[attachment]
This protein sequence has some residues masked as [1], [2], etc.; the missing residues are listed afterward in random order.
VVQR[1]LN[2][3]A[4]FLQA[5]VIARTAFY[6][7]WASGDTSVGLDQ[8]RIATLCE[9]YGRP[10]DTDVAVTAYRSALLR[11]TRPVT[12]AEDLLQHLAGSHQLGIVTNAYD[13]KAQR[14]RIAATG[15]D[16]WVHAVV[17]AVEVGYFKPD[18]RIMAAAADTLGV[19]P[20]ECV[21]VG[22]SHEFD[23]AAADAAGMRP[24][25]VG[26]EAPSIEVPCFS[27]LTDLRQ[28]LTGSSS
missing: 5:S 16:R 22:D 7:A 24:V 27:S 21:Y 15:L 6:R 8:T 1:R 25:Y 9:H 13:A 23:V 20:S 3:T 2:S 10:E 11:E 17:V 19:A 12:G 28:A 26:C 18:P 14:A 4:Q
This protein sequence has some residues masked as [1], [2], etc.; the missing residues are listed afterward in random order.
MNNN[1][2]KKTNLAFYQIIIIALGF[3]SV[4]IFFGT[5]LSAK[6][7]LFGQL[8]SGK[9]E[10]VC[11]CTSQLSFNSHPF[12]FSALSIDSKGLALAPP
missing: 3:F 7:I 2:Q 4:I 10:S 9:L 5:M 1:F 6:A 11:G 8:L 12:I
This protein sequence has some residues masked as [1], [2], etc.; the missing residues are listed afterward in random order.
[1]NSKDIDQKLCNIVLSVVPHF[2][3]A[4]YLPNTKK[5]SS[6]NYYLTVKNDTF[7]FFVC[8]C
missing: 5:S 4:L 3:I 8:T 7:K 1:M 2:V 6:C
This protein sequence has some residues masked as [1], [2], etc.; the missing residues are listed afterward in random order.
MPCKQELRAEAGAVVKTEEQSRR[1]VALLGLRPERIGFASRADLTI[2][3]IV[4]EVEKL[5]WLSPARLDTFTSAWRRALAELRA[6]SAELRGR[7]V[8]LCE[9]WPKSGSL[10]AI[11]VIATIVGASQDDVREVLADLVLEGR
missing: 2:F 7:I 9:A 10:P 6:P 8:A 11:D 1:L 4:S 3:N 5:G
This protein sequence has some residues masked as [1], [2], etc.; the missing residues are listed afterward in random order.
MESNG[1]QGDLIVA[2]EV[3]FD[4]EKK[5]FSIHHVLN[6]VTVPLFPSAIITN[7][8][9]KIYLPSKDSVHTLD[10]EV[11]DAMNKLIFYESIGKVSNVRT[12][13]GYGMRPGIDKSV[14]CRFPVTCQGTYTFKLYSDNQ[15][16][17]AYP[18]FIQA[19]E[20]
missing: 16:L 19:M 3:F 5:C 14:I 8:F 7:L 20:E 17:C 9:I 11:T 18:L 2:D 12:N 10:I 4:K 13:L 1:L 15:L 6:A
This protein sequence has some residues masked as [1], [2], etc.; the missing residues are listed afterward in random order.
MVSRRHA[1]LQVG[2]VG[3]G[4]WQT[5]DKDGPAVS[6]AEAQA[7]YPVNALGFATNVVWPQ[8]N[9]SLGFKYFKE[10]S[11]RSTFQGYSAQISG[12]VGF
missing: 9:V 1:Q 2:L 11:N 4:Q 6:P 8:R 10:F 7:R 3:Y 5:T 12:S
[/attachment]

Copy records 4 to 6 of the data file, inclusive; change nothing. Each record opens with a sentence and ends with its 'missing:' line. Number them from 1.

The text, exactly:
This protein sequence has some residues masked as [1], [2], etc.; the missing residues are listed afterward in random order.
MPCKQELRAEAGAVVKTEEQSRR[1]VALLGLRPERIGFASRADLTI[2][3]IV[4]EVEKL[5]WLSPARLDTFTSAWRRALAELRA[6]SAELRGR[7]V[8]LCE[9]WPKSGSL[10]AI[11]VIATIVGASQDDVREVLADLVLEGR
missing: 2:F 7:I 9:A 10:P 6:P 8:A 11:D 1:L 4:S 3:N 5:G
This protein sequence has some residues masked as [1], [2], etc.; the missing residues are listed afterward in random order.
MESNG[1]QGDLIVA[2]EV[3]FD[4]EKK[5]FSIHHVLN[6]VTVPLFPSAIITN[7][8][9]KIYLPSKDSVHTLD[10]EV[11]DAMNKLIFYESIGKVSNVRT[12][13]GYGMRPGIDKSV[14]CRFPVTCQGTYTFKLYSDNQ[15][16][17]AYP[18]FIQA[19]E[20]
missing: 16:L 19:M 3:F 5:C 14:I 8:F 7:L 20:E 17:C 9:I 11:T 18:L 2:D 12:N 10:I 4:K 13:L 1:L 15:L 6:A
This protein sequence has some residues masked as [1], [2], etc.; the missing residues are listed afterward in random order.
MVSRRHA[1]LQVG[2]VG[3]G[4]WQT[5]DKDGPAVS[6]AEAQA[7]YPVNALGFATNVVWPQ[8]N[9]SLGFKYFKE[10]S[11]RSTFQGYSAQISG[12]VGF
missing: 9:V 1:Q 2:L 11:N 4:Q 6:P 8:R 10:F 7:R 3:Y 5:T 12:S